A number of years ago, you may not have even heard of the term ‘mindfulness’. Today, it’s a popular phenomenon and an encouraged way of managing our mental health.
What you may not realise too, is that practicing mindfulness can also be incredibly beneficial to your children. While your children’s problems may feel elf-sized to you, they can feel like Optimus-prime level threats to them. Teaching your little ones mindfulness early on can help them develop the tools to tackle whatever mental health problems they might face later on in their lives.
Humans experience adversity at every stage of life – even at birth. That’s why, this World Mental Health Day, we’re bringing you five effective ways to introduce mindfulness to both you and your children.
What is mindfulness?
Wait, wait, wait! Let’s be ‘mindful’ and not get too ahead of ourselves. Before introducing mindfulness into your household, it’s important to have a good idea of what mindfulness actually is.
Mindfulness is all about awareness and being present in the moment. It is the practice of being able to focus on one thing without your mind wandering to a stream of thoughts that may potentially cause you to feel stressed and overwhelmed. To be mindful is to notice what’s happening around you, recognise your emotions, thoughts, and bodily sensations. Sounds pretty straightforward, right?
Like with most things in life, however, being mindful is always easier said than done. As mentioned, our brains have a tendency to wander – sometimes to the point of obsession. Have you ever been caught in a never-ending marathon of irrational thoughts playing over and over again in your brain? Unfortunately, shutting these thoughts down isn’t always as easy as flicking a switch. And if it’s that hard for us to ‘disengage’, we can only imagine how hard it is for our children.
As adults, we can rationalise and work through difficult emotions. Our little ones can’t do this with such a clear head, and tend to get overloaded, overwhelmed, and confused instead… which results in tantrums and tears rather than a positive emotional learning experience.
By introducing mindfulness practice into your home, staying grounded should become a little easier for both you and your children. Not to mention, it can help regulate emotions and provide cognitive focus. So what’s stopping you? Equip yourself and your little ones with all the tools they need to navigate their thoughts and ultimately achieve stasis.
How do you introduce your family to mindfulness?
Now that you understand the ins and outs of mindfulness a little better, here’s how you can introduce mindfulness into your family’s life.
Mindfulness and meditation go hand-in-hand, like salt and pepper or ham and cheese. Meditation is a whole-body experience. Understanding the mind-body connection will help to bring you a true sense of gravity and weightlessness.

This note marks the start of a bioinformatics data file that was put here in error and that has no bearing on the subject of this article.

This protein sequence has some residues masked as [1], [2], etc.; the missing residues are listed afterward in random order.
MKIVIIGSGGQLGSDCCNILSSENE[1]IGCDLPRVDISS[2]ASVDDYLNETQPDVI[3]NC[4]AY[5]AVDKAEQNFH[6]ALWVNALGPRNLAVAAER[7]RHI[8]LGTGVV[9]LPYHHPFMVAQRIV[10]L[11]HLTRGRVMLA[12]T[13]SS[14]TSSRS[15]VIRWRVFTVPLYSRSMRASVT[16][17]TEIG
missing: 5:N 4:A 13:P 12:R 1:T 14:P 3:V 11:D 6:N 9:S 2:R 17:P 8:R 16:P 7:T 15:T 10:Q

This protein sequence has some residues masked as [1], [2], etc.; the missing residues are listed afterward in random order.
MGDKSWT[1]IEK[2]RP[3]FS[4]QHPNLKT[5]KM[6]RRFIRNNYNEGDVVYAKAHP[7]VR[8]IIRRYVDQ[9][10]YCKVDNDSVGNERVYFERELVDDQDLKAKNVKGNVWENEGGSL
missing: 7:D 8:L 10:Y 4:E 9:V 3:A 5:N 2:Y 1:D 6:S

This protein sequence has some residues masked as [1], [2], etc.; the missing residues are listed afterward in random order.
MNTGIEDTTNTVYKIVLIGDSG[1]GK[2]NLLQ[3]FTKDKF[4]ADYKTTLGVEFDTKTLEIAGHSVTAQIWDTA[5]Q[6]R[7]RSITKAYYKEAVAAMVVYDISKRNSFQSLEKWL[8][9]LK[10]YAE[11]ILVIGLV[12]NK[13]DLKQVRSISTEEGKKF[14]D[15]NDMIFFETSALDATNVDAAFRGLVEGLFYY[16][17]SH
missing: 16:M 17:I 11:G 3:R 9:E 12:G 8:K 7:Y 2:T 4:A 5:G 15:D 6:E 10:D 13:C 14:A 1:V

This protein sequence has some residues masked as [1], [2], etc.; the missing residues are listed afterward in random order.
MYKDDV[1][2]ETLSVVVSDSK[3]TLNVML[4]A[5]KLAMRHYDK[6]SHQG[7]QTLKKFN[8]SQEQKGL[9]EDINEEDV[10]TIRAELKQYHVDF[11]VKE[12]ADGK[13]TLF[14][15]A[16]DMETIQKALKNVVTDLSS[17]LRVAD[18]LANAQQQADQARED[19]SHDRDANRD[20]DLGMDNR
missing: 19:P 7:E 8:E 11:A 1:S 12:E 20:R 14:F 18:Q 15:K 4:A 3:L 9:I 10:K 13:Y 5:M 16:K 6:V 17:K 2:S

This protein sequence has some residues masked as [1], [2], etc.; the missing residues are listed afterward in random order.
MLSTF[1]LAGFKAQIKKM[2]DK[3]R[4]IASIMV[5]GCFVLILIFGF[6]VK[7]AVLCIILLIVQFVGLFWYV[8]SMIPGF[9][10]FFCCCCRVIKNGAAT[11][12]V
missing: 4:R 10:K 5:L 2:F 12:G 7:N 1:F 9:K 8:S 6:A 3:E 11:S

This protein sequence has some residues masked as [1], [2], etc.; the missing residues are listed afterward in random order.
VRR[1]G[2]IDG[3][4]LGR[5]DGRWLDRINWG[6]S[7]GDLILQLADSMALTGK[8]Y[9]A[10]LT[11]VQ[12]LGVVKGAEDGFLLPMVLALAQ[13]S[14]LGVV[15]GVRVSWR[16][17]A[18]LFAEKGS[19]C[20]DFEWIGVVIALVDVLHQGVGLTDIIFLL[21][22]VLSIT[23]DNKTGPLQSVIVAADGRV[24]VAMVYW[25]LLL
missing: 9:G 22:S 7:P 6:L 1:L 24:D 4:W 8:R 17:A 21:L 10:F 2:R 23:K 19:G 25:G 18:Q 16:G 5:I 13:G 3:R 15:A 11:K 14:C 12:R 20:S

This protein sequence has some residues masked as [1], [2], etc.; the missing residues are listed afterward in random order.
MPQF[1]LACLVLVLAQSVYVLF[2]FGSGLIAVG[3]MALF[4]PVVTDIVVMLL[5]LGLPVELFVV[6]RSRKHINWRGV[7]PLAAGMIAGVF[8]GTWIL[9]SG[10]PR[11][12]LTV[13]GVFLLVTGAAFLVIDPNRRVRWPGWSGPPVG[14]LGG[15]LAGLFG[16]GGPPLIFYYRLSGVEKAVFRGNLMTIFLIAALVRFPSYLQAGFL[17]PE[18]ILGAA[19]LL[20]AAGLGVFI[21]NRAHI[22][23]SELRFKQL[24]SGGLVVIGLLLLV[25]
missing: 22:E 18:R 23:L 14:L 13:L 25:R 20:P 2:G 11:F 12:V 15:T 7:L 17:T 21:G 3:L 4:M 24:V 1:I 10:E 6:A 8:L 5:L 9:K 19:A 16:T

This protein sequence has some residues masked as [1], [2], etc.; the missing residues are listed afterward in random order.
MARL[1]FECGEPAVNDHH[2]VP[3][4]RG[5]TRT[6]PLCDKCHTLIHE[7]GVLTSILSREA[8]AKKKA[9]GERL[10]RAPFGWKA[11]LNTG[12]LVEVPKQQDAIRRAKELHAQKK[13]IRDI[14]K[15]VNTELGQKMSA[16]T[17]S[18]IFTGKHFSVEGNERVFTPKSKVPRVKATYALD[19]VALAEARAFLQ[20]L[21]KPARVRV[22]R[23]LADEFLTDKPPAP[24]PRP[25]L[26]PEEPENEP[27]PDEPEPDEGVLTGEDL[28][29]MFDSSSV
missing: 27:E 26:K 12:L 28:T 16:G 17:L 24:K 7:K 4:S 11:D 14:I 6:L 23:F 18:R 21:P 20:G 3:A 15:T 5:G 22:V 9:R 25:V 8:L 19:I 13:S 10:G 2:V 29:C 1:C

Try lying on your back somewhere comfortable such as your sofa or bed. Close your eyes and simply focus on your breathing. With every breath in, focus on your lungs filling up with air. With any breath out, focus on your lungs decompressing. Try to shut out all other thoughts for five or ten minutes.
If you need a little helping hand, there are plenty of free resources for guided meditation. Try YouTube or, if you really want to master the art of meditation, try downloading the Balance app. Balance works with you to tailor your perfect mediation techniques, finding what works best for you. You can currently get a 1-year subscription for free.
When it comes to children, lying still can be difficult at the best of times. Let alone lying still and focusing on breathing. Make it as simple as possible by grabbing their favourite toy or stuffed animal. Place it on their stomach as they lie on their back. As they breathe in and out, encourage your child to focus on the rise and fall of their new breathing pal. This will help them to not only visualise, but also gain a sense of control over their internal experiences.
Whatever the weather
An important part of mindfulness practice is recognising your thoughts and feelings, and learning how to manage and regulate them. For children, of course, this can be tricky. You could try asking your children to make links between their thoughts and feelings to the weather. Sounds odd, but hear us out!
Every morning and evening, get your kids to do a daily weather report on how they are feeling. Is it rainy, sunny, cloudy or dry? A daily weather report gives your children the chance to recognise their emotions without becoming consumed by them. Plus, if your child finds themselves in a ‘rainy’ mood, you can encourage them to do things that might help this rainy mood go away, such as watching their favourite film or doing the breathing exercises we talked about.